This has probably been a concern for you for some time, but it’s beginning to feel as if they’ve turned the volume up to 11. The press is full of stories about the changing workforce. We all have to evolve to survive—not just in L&D.
Why commit to a blended approach?
People want personal development. Whilst they might not be beating down our doors about it yet, the message we’re getting from the research already is loud and clear.
The main reason it’s going to be the hot topic for years to come is that young professionals especially value learning on the job. Research has shown that while a Baby Boomer or Gen X-er might have rated security, flexibility or pay as the most important factors in deciding whether to take a role, for today’s ‘millennial’ workers—the largest working generation—other things rate much more highly when considering their career path.
As Boomers retire, the Generation X-ers moving into senior positions and millennials are going to be a much bigger part of L&D’s audience. To attract and retain the right talent, you have to invest in your people; building learning culture, giving opportunities for continuous learning, using up-to-date technologies and enjoyable, absorbing learning content.
The workforce is changing
However, Boomers and Gen X-ers are going to be a big part of L&D’s audience for a while yet. You need to be able to create learning programmes suitable for up to five generations of learners at a time—and this comes with its own unique considerations.
Each may have different learning styles, be dispersed over many locations, and use different methods to access learning programmes. To make sure a training plan works best for all learners, adopting a blended learning mindset, with its emphasis on diversity and customisation, is the perfect way to make your content’s appeal as broad as possible.
By using a blend, not only do you have the best chance of engaging all types of learners, but you will also deliver different types of content, making up an exciting blend that will be retained and used.
The workplace is changing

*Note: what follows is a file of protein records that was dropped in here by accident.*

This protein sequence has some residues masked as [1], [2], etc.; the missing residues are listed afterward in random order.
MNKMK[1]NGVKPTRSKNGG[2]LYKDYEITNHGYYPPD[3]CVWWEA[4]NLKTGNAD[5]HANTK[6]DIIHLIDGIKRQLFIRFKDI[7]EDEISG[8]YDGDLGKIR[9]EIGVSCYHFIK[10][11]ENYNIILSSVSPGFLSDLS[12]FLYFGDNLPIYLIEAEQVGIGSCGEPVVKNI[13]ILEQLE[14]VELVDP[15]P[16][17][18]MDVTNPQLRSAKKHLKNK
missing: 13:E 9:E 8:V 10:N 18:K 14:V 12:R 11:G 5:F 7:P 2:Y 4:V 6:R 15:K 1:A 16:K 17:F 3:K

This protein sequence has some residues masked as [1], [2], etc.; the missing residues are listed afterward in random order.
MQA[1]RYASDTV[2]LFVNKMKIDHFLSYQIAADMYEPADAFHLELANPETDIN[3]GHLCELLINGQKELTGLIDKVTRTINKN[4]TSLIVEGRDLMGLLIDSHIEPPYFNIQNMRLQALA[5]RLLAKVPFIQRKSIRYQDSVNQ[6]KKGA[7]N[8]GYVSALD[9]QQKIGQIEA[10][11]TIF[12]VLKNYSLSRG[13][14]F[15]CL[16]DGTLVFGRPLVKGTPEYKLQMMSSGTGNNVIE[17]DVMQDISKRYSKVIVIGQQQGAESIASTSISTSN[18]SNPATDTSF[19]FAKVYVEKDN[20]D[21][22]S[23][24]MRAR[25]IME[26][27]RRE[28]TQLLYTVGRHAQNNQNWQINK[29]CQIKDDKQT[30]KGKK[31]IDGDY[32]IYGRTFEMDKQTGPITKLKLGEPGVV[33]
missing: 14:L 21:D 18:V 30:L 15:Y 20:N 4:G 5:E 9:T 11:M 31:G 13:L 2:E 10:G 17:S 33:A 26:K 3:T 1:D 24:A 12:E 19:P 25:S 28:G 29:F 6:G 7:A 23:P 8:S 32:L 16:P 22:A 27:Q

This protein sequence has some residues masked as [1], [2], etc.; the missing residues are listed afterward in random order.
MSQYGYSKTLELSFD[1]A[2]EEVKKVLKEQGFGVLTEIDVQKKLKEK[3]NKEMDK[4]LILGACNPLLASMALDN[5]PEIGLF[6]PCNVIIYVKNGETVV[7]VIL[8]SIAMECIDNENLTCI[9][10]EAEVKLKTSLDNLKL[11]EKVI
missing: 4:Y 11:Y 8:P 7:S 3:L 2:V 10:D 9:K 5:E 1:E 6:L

37% of the global workforce is now mobile, 30% of full-time employees do most of their work outside of the employers’ location, and 20% is made up of temporary workers, contractors, and freelancers. A diverse workplace calls for diverse approaches, and blended learning offers more flexibility and adaptability than traditional L&D delivery methods. If people can’t access your learning, they won’t! Make sure your blend is optimised for mobile, so your people can access your learning whenever and however.
Learners’ expectations are changing
As we know, digital technology has made learning more accessible than ever. Just look at the amazing recent success of YouTube how-to video tutorials. In 2016, the beauty category on YouTube—i.e., makeup tutorials—was capturing about 4.5 billion views per month. Millennials are used to using digital assets to ‘pull’ learning down from their personal networks every day and will also expect this from your blend. Apart from being expert at accessing point-of-need learning, learners now want to learn because they’re used to learning. Language learning app Duolingo had 120 million users around the world in 2016, teaching 19 distinct languages. Learning’s position has changed from being ‘just one part of the job’ to something more all-pervasive.
So, expectations are high. Having a blend will enable you to weave the latest digital and social learning and be more innovative in your approach.
The launch of The Transformation Curve has set 2018 up as the year L&D should be embracing change, transformation and introducing new ways of thinking. So now really is the perfect time for you to start building a blended learning offer.
Author: Stephanie Morgan, Director of Learning Solutions, Bray Leino Learning